Known for its astounding choreography and extraordinary levels of theatricality, 42nd Street brings the glitz and glamour of old school Broadway to the West End in force.
Walking into the beautiful Theatre Royal Drury Lane is like stepping back into an era bursting with beauty and elegance. The decadent theatre is a highly majestic home for the golden production that exudes classic Broadway. From the very iconic opening of tap shoes tapping away as the curtain slowly rises, from then onwards you realise it is a show that you’ll never forget.
When thriving theatre producer Julian Marsh is putting on his next big hit musical Pretty Lady right in the midst of the Great Depression, he casts Broadway star Dorothy Brock as the leading lady, as she is guaranteed to bring in the big bucks. Despite her dramatic reputation and arrogant attitude, the company pander to her every need. Until of course, she falls injured and is forced to pull out of the show, which puts rising star Peggy Sawyer in the spotlight.
Tom Lister’s interpretation of Julian Marsh is exemplary as he masters the balance between being strict and empathetic. Not to mention his vocals in Lullaby Of Broadway which is naturally superb. Bringing an abundance of humour to the piece is Jasna Ivir as composer Maggie Jones, her relationships on stage are both witty and warm, and her powerful voice is utterly delightful.
Sheena Easton does a tremendous job at playing diva that is Dorothy Brock. As she sneers and sticks her nose up at her cast mates, she completely encapsulates the role and creates a character that the audience really struggle to like. Which contrasts brilliantly with Clare Halse as Peggy Sawyer, who is an astonishing performer. With an effortless ability to sing, act and dance with such high quality, it’s an absolute honour to witness her command the audience.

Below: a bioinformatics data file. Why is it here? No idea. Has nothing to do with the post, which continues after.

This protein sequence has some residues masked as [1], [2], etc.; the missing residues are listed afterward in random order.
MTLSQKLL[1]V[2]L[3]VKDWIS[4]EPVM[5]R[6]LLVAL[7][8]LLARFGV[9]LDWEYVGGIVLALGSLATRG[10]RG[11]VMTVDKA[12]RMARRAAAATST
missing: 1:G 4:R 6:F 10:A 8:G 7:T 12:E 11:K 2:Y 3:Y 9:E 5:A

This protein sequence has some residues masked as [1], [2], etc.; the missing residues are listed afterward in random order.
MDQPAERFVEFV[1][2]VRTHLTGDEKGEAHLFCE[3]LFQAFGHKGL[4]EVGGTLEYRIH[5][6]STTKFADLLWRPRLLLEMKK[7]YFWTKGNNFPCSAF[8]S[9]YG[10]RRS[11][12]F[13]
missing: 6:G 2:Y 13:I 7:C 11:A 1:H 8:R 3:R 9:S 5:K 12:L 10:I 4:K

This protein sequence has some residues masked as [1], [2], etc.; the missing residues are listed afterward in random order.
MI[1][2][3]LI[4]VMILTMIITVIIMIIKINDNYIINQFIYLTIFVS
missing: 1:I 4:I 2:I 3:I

Randy Skinner’s innovative choreography is on another level to anything I’ve witnessed on stage before. It’s clever, fast and entirely illuminates the stage. The dancers move rapidly with personality and precision, showcasing how tightly they move as an ensemble. This is complimented exceptionally by Roger Kirk’s unbelievable costumes. Just when you think you’ve seen it all, a multitude of dancers come out head to toe in coloured sequins that form a vibrant rainbow.
42nd Street is everything that musical theatre is all about, and the extravaganza of it all will completely blow your mind. With an unbelievable 48 cast members and 432 costumes, it is a production that gives you absolutely everything, and an experience you’re never likely to forget.
GO and meet those dancing feet in a theatrical spectacular that is an excellently overwhelming feast for the eyes.